Dr Chand’s research has shown that making tumour cells unresponsive to certain cytokines has the potential to decrease tumour growth in breast cancers that are highly metastatic, meaning they spread easily to other parts of the body. Dr Chand’s hope is that this discovery can be used in combination with further therapies to eventually regulate tumour growth.

Dr Chand and her team have used this knowledge about these inflammatory mediators to take treatments that are already in clinics and harness a new use for them. This ‘retooling’ of existing drugs using a ‘new, previously undiscovered, pathway’ can result in the acceleration of a potential clinical trial and possible entry into the market.

Selective oestrogen receptor modulators are drugs that prevent oestrogen from encouraging the growth of cancer cells that are receptive to that hormone. Dr Chand and her team have demonstrated the effects of selective oestrogen receptor modulators, and commonly used anti-hypertensive medications, in reducing growth of tumours that are not receptive to oestrogen, but are receptive to certain cytokines. In this way, Dr Chand and her team are making discoveries that will contribute to more efficient emergence of breakthrough cancer treatments.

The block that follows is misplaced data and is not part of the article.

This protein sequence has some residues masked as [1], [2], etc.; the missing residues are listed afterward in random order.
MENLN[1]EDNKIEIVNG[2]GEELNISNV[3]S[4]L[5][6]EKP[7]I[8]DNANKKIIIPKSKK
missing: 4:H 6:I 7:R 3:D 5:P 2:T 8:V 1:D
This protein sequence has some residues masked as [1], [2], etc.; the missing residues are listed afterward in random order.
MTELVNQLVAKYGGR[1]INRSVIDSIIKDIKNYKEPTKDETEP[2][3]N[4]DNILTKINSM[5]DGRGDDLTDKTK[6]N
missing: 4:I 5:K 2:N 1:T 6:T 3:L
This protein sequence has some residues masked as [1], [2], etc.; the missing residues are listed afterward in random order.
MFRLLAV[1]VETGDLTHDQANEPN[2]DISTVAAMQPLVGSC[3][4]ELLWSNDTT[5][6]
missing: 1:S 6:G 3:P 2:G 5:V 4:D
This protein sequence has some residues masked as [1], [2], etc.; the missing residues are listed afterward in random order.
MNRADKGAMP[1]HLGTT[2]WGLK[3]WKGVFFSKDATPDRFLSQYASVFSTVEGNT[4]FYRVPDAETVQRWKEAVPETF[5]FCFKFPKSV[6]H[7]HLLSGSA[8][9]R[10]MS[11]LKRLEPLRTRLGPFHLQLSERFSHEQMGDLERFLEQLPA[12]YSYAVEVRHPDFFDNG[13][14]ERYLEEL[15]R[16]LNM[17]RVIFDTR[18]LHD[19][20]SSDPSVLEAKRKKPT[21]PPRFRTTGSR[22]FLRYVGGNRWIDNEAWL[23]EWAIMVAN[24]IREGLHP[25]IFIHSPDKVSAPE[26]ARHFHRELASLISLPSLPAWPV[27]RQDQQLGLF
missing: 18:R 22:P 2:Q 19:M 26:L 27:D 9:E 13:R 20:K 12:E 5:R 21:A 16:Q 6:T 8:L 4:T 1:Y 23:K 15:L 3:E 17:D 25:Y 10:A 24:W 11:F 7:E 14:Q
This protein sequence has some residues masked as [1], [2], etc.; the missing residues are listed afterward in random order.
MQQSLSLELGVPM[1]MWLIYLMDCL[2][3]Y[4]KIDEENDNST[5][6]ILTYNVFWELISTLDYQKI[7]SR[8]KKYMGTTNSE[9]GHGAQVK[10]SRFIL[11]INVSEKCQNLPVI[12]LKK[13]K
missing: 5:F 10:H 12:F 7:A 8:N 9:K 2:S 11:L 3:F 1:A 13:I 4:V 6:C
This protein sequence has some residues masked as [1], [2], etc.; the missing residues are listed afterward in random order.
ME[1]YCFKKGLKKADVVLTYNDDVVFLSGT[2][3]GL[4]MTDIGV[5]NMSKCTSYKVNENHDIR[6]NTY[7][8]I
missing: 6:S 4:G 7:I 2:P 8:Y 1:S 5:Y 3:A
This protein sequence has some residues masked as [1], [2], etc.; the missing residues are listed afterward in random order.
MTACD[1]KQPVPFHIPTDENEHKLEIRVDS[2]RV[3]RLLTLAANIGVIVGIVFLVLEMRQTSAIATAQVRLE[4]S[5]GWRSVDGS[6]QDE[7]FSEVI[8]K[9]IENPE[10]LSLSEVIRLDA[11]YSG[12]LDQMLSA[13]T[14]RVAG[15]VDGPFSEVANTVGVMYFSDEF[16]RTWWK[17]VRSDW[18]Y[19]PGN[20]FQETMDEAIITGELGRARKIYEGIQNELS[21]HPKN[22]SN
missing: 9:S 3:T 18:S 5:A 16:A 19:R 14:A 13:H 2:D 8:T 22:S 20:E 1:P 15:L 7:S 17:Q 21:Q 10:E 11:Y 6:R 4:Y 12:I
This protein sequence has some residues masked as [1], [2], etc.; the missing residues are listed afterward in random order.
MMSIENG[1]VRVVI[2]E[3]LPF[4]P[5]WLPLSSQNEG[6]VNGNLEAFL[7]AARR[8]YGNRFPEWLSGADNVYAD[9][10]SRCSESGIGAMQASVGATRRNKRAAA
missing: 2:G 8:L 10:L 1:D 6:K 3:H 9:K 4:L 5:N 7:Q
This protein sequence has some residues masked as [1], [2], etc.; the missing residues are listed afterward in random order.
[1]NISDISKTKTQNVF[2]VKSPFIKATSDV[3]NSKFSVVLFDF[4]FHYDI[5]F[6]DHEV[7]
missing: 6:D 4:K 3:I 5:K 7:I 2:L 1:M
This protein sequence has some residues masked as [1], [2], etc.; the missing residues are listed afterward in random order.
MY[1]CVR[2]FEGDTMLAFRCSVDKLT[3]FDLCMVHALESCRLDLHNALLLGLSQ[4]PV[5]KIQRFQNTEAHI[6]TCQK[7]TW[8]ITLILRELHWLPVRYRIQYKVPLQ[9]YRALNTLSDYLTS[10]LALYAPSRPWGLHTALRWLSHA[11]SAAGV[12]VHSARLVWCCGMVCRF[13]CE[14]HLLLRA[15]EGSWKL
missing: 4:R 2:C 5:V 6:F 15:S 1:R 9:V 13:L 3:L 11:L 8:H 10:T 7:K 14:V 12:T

Estimating the risk of breast cancer recurrence

Dr Belinda Yeo is a clinician researcher, meaning she treats patients alongside carrying out breakthrough research. The focus of her talk, which we live-streamed on Facebook, was on estimating the risk of breast cancer recurrence. According to Dr Yeo, even for those very good prognosis cancers, up to one in six women are still at risk of breast cancer more than 10 years after their original diagnosis. Additionally, a large number of patients are prescribed ‘toxic treatments’ such as chemotherapy to prevent recurrence when potentially only few may benefit. It is clear, therefore, that developing a tool to more accurately predict the likelihood of a return of breast cancer has the potential to both save lives and spare some women who do not need ‘toxic treatment’.